Your SlideShare is downloading. ×
The battle of gaugamela, 331 bc
Upcoming SlideShare
Loading in...5

Thanks for flagging this SlideShare!

Oops! An error has occurred.

Saving this for later? Get the SlideShare app to save on your phone or tablet. Read anywhere, anytime – even offline.
Text the download link to your phone
Standard text messaging rates apply

The battle of gaugamela, 331 bc


Published on

  • Be the first to comment

  • Be the first to like this

No Downloads
Total Views
On Slideshare
From Embeds
Number of Embeds
Embeds 0
No embeds

Report content
Flagged as inappropriate Flag as inappropriate
Flag as inappropriate

Select your reason for flagging this presentation as inappropriate.

No notes for slide


  • 1. The Battle of Gaugamela, 1st October 331 BC
  • 2. On the 20th September 331 BC, Alexander’s scouts reported seeing Darius’ army on the march. • This information turned out to be wrong, as Alexander discovered when he questioned captured Persians.
  • 3. Alexander’s army stopped, pitched camp, and waited for orders. • This camp was 7 miles away from Darius’ army, and Alexander waited there for 4 days.
  • 4. Shortly before midnight on the 29th September Alexander ordered his army to move. • As he came within sight of Darius’ army Alexander called a halt and gathered his generals together for an emergency council of war. Something in his battle plans seems to have been troubling him.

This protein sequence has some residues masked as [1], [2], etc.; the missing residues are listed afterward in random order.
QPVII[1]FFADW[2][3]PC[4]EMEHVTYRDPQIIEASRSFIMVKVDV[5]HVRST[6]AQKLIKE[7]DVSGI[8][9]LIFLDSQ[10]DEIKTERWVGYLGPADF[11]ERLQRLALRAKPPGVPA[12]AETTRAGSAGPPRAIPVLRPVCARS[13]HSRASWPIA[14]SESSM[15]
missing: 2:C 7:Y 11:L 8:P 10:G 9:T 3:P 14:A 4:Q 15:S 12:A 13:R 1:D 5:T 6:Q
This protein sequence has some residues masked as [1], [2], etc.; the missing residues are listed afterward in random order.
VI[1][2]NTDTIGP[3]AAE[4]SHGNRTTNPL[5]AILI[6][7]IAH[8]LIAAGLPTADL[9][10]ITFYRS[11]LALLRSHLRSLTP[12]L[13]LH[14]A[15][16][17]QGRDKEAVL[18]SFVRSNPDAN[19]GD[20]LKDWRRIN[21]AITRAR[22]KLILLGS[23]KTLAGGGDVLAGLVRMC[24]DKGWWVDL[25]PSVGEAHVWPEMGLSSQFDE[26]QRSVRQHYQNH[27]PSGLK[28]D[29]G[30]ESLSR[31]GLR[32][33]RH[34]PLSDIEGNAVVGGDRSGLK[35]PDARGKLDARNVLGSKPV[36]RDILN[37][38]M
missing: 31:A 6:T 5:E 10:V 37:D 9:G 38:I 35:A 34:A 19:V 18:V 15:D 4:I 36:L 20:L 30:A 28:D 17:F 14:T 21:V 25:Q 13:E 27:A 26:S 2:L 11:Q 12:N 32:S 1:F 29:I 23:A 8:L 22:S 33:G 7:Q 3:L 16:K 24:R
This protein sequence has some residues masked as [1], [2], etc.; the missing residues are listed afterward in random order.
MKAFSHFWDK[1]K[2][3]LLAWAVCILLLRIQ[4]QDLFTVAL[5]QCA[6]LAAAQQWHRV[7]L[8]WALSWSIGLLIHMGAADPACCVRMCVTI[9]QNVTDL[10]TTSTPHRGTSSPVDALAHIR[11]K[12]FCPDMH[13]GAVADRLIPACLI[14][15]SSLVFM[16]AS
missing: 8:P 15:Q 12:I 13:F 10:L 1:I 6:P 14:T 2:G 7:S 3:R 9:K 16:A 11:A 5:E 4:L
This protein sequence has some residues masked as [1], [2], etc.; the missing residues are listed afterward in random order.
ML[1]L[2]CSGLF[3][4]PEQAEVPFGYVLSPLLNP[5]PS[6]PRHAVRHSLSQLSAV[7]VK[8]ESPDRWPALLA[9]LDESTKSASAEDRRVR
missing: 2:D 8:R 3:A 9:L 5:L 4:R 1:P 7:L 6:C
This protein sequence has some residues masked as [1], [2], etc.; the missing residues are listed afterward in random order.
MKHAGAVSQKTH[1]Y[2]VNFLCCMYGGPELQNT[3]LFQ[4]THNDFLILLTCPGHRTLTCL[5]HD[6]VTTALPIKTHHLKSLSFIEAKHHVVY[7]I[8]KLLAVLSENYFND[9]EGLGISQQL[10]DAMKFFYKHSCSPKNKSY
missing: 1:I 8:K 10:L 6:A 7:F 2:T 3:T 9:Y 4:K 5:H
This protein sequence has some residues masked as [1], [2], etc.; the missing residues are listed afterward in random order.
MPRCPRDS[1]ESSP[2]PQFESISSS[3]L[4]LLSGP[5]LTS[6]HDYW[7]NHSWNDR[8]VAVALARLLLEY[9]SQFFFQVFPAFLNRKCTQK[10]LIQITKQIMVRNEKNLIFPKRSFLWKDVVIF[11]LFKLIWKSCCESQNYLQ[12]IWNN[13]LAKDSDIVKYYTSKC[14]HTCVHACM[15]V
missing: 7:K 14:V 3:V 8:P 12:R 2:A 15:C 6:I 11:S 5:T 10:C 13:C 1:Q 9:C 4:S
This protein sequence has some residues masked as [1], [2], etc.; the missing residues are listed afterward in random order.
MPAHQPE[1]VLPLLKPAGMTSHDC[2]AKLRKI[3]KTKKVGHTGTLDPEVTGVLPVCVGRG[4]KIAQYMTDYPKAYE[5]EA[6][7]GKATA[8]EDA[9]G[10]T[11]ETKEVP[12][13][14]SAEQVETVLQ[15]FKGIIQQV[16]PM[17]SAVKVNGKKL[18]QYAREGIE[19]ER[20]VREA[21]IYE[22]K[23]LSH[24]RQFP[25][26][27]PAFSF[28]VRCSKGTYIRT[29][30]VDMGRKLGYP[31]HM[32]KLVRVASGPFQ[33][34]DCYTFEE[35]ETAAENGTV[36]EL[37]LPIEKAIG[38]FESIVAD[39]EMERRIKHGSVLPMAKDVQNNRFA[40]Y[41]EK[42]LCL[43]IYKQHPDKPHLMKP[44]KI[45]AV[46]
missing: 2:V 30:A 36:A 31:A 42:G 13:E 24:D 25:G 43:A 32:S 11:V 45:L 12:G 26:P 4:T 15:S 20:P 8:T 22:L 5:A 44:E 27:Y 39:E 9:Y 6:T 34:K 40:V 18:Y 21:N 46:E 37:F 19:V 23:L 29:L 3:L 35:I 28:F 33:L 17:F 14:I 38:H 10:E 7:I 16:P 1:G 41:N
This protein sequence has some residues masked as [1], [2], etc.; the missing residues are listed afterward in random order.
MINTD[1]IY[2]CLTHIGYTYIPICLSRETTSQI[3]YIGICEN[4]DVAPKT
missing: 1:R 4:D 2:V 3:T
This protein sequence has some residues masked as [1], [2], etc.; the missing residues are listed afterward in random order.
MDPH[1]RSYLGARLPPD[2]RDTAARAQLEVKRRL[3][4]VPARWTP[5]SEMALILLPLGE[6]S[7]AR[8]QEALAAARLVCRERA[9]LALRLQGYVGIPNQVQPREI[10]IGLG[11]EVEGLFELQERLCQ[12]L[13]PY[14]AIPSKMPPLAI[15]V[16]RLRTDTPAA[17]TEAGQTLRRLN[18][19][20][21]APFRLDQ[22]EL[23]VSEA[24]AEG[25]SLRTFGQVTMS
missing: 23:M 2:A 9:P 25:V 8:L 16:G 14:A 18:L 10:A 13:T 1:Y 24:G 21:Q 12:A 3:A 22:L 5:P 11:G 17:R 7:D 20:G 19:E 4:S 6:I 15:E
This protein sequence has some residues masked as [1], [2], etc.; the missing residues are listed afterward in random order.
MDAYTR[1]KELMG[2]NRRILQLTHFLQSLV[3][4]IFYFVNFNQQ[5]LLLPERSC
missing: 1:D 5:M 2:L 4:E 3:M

• 5. Most of Alexander’s generals urged him to attack immediately, but Parmenio suggested Alexander wait for morning. • For once, Alexander took Parmenio’s advice. Perhaps he had seen that Darius’ army was lined up ready for battle (the Persians knew he was coming), or perhaps he was overwhelmed by the numbers of Persian soldiers.
  • 6. If Darius knew Alexander was coming, Alexander would keep him waiting. • At least the timing of the battle could be on Alexander’s terms.
  • 7. On the 30th September Alexander surveyed the battlefield. • He noticed that the Persians had laid snares and stakes on the ground to hold up his cavalry, while elsewhere they had levelled the ground for their chariots. • Alexander also saw the 200 scythed chariots made ready for the battle.
  • 8. Alexander’s army waited, and on the night of the 30th Alexander made a human sacrifice to the god of Fear • His generals told him to attack in the dark. • Alexander is said to have replied:
  • 9. “Alexander does not steal his victories.”
  • 10. Alexander stayed up late that night. • The next morning he slept in – late. • His generals got so worried that Parmenio gave the order for the army to prepare for battle, and then went to wake Alexander.
  • 11. “How can you sleep as if you had the battle already won?” they asked him. Alexander replied: “What? Do you not think that this battle is already won, now that we have been spared from pursuing a Darius who burns his land and fights by retreating?”
  • 12. Alexander’s army numbered 47,000 men. Darius’ army is reported to have been around 250,000 men. • The big danger for Alexander was the prospect of being encircled – Darius had 30,000 cavalry against Alexander’s 7,000.